Gordon v State

Gordon appealed the dismissal of this petition for post-conviction relief. The panel affirmed. It held there was no Brady violation in withholding notes of the investigating detective because the notes were not material as they did not undermine the state’s theory of the case and the issue at trial was identity not mode of killing, the issues about a bloody cement panel were raised in cross examination of the coroner who later stated the notes would not have changed his conclusions on method of killing and significant eyewitness and video evidence connected Gordon to the homicide. It held Gordon’s claim of a due process violation in the state’s failure to collect the panel was procedurally barred because trial counsel was aware of the panel form pictures given him during discovery and thus could have collected the panel and run tests and the issue could have been raised in Gordon’s direct appeal. It finally held that Gordon’s ineffective assistance claim was procedurally barred as he failed to allege his appellate counsel was ineffective in not raising the ineffectiveness of trial counsel on direct appeal.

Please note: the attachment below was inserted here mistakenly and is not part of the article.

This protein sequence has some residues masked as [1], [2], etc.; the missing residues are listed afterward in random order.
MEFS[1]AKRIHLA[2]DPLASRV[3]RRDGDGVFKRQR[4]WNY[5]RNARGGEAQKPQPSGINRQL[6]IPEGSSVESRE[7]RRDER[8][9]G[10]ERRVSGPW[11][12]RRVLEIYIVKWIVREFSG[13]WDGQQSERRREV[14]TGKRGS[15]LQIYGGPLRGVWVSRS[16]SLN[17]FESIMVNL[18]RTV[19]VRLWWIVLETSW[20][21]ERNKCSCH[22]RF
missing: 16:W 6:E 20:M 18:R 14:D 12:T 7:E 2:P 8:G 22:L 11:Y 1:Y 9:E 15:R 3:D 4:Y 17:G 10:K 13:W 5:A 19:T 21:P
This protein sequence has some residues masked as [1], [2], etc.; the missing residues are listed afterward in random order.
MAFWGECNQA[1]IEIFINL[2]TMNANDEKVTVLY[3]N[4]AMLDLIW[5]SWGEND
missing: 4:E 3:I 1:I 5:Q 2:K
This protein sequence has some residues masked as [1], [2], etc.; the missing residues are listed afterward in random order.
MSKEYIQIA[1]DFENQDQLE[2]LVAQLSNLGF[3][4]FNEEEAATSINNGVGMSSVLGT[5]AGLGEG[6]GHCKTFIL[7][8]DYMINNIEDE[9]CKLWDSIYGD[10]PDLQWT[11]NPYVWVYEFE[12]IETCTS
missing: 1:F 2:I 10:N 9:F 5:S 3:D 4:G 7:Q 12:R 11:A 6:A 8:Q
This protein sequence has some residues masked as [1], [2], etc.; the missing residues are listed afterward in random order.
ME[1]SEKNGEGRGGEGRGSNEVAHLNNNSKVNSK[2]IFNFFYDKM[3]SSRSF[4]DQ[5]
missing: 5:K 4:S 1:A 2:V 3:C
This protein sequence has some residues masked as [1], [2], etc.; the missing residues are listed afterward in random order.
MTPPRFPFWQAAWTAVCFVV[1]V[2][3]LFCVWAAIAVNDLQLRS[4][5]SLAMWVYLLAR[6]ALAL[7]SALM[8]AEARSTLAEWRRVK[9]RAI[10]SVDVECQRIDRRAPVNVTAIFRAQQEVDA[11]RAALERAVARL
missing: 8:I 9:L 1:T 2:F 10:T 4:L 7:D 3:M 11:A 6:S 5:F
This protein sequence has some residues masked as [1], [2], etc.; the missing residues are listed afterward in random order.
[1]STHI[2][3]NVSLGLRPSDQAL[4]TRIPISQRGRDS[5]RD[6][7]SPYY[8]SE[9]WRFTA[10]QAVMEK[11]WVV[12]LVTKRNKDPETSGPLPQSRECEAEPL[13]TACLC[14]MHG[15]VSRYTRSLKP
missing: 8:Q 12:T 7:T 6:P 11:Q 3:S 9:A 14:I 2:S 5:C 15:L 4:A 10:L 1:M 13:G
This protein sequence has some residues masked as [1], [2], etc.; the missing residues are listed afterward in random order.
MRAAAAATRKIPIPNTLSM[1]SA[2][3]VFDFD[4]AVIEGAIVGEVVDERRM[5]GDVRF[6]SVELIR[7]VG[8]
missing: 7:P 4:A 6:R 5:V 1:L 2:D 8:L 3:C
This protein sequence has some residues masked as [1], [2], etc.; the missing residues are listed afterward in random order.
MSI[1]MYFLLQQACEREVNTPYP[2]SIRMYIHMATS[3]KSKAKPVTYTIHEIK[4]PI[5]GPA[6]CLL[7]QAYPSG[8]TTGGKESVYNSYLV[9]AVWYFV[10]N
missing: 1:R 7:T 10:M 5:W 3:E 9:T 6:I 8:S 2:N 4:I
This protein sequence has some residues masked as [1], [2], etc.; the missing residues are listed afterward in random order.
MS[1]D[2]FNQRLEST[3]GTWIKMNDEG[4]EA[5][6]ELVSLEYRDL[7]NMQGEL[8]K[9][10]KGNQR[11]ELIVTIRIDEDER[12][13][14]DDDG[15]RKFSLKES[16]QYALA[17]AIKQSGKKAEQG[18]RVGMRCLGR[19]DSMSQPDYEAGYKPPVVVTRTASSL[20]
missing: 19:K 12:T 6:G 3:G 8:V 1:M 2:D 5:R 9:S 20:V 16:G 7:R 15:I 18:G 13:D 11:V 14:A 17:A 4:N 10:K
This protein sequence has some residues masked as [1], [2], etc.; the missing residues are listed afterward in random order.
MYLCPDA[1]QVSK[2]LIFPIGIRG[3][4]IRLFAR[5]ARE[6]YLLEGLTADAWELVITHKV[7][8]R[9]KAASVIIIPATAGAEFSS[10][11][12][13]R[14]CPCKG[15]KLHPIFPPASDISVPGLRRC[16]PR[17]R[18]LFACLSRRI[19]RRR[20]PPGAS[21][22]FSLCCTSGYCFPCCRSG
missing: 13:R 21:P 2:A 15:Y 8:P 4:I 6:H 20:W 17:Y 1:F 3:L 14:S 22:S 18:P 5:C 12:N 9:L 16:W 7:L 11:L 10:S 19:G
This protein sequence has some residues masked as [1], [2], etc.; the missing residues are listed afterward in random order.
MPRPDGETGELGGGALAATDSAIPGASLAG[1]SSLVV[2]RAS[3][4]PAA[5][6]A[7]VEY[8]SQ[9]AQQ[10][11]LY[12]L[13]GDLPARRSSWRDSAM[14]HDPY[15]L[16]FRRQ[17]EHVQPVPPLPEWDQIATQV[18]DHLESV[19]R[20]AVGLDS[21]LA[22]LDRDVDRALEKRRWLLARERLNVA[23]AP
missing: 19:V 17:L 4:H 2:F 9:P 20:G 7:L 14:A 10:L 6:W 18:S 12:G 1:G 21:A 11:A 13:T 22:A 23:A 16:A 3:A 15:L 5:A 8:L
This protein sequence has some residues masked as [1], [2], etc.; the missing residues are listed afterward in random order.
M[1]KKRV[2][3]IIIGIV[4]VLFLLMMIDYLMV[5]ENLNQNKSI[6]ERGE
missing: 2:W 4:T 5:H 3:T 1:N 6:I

Go Invest Wisely LLC v Barnes

Barnes appealed the denial of his motion to dismiss for lack of personal jurisdiction. The panel affirmed. It held that while it was a close question, the documentary evidence that Barnes agreed to handle brokerage duties, saw a representative deed which identified Invest as the ultimate title holder, received wire transfers from Utah through a Utah bank and contracted Invest’s agent was sufficient to demonstrate minimal contacts and thus personal jurisdiction here satisfies the federal due process clause.

Go Invest Wisely LLC v Murphy